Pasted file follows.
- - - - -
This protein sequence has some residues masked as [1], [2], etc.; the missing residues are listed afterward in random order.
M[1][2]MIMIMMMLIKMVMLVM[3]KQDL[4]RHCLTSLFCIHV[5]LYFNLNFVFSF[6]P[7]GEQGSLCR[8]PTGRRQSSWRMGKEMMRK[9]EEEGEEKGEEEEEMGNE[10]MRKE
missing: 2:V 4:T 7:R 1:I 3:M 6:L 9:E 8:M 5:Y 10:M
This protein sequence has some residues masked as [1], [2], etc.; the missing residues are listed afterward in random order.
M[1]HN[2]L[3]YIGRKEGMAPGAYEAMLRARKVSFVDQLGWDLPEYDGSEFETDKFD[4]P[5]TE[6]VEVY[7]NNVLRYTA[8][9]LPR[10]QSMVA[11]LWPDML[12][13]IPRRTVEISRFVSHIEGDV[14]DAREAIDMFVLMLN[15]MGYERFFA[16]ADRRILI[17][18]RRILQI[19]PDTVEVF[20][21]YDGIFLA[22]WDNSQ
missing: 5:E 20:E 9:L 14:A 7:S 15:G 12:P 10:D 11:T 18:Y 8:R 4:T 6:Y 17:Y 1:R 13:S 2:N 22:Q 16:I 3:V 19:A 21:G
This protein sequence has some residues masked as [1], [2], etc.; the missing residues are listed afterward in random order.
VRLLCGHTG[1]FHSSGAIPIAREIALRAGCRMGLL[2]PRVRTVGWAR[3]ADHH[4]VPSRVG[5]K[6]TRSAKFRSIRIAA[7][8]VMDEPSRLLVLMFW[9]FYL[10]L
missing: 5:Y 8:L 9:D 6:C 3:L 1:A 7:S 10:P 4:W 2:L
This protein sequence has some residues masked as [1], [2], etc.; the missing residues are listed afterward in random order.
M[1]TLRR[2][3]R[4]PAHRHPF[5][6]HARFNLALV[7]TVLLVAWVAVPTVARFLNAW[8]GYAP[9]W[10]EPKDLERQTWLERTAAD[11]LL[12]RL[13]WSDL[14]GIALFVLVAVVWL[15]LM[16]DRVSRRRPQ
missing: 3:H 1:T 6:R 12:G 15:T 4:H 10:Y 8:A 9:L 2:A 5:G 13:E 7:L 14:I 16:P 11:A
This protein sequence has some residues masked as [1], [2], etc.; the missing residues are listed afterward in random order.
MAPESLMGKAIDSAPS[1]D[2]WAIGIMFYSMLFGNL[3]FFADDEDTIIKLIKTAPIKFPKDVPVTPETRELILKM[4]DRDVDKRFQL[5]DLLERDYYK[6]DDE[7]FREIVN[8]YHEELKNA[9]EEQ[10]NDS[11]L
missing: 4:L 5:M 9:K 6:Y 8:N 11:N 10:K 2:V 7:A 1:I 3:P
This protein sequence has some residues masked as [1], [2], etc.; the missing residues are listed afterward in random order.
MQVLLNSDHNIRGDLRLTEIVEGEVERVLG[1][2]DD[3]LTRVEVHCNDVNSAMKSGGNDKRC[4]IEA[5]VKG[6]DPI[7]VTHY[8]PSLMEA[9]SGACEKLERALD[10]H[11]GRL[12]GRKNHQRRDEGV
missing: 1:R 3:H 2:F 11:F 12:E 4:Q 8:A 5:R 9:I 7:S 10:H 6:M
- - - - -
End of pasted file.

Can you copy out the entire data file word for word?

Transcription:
This protein sequence has some residues masked as [1], [2], etc.; the missing residues are listed afterward in random order.
M[1][2]MIMIMMMLIKMVMLVM[3]KQDL[4]RHCLTSLFCIHV[5]LYFNLNFVFSF[6]P[7]GEQGSLCR[8]PTGRRQSSWRMGKEMMRK[9]EEEGEEKGEEEEEMGNE[10]MRKE
missing: 2:V 4:T 7:R 1:I 3:M 6:L 9:E 8:M 5:Y 10:M
This protein sequence has some residues masked as [1], [2], etc.; the missing residues are listed afterward in random order.
M[1]HN[2]L[3]YIGRKEGMAPGAYEAMLRARKVSFVDQLGWDLPEYDGSEFETDKFD[4]P[5]TE[6]VEVY[7]NNVLRYTA[8][9]LPR[10]QSMVA[11]LWPDML[12][13]IPRRTVEISRFVSHIEGDV[14]DAREAIDMFVLMLN[15]MGYERFFA[16]ADRRILI[17][18]RRILQI[19]PDTVEVF[20][21]YDGIFLA[22]WDNSQ
missing: 5:E 20:E 9:L 14:A 7:S 15:G 12:P 10:D 11:T 18:Y 8:R 4:T 6:Y 17:Y 1:R 13:S 2:N 22:Q 16:I 3:V 19:A 21:G
This protein sequence has some residues masked as [1], [2], etc.; the missing residues are listed afterward in random order.
VRLLCGHTG[1]FHSSGAIPIAREIALRAGCRMGLL[2]PRVRTVGWAR[3]ADHH[4]VPSRVG[5]K[6]TRSAKFRSIRIAA[7][8]VMDEPSRLLVLMFW[9]FYL[10]L
missing: 5:Y 8:L 9:D 6:C 3:L 1:A 7:S 10:P 4:W 2:L
This protein sequence has some residues masked as [1], [2], etc.; the missing residues are listed afterward in random order.
M[1]TLRR[2][3]R[4]PAHRHPF[5][6]HARFNLALV[7]TVLLVAWVAVPTVARFLNAW[8]GYAP[9]W[10]EPKDLERQTWLERTAAD[11]LL[12]RL[13]WSDL[14]GIALFVLVAVVWL[15]LM[16]DRVSRRRPQ
missing: 3:H 1:T 6:R 12:G 15:T 4:H 10:Y 8:A 9:L 2:A 5:G 13:E 7:L 14:I 16:P 11:A
This protein sequence has some residues masked as [1], [2], etc.; the missing residues are listed afterward in random order.
MAPESLMGKAIDSAPS[1]D[2]WAIGIMFYSMLFGNL[3]FFADDEDTIIKLIKTAPIKFPKDVPVTPETRELILKM[4]DRDVDKRFQL[5]DLLERDYYK[6]DDE[7]FREIVN[8]YHEELKNA[9]EEQ[10]NDS[11]L
missing: 4:L 5:M 9:K 6:Y 8:N 11:N 10:K 2:V 7:A 1:I 3:P
This protein sequence has some residues masked as [1], [2], etc.; the missing residues are listed afterward in random order.
MQVLLNSDHNIRGDLRLTEIVEGEVERVLG[1][2]DD[3]LTRVEVHCNDVNSAMKSGGNDKRC[4]IEA[5]VKG[6]DPI[7]VTHY[8]PSLMEA[9]SGACEKLERALD[10]H[11]GRL[12]GRKNHQRRDEGV
missing: 1:R 3:H 2:F 11:F 12:E 4:Q 8:A 5:R 9:I 7:S 10:H 6:M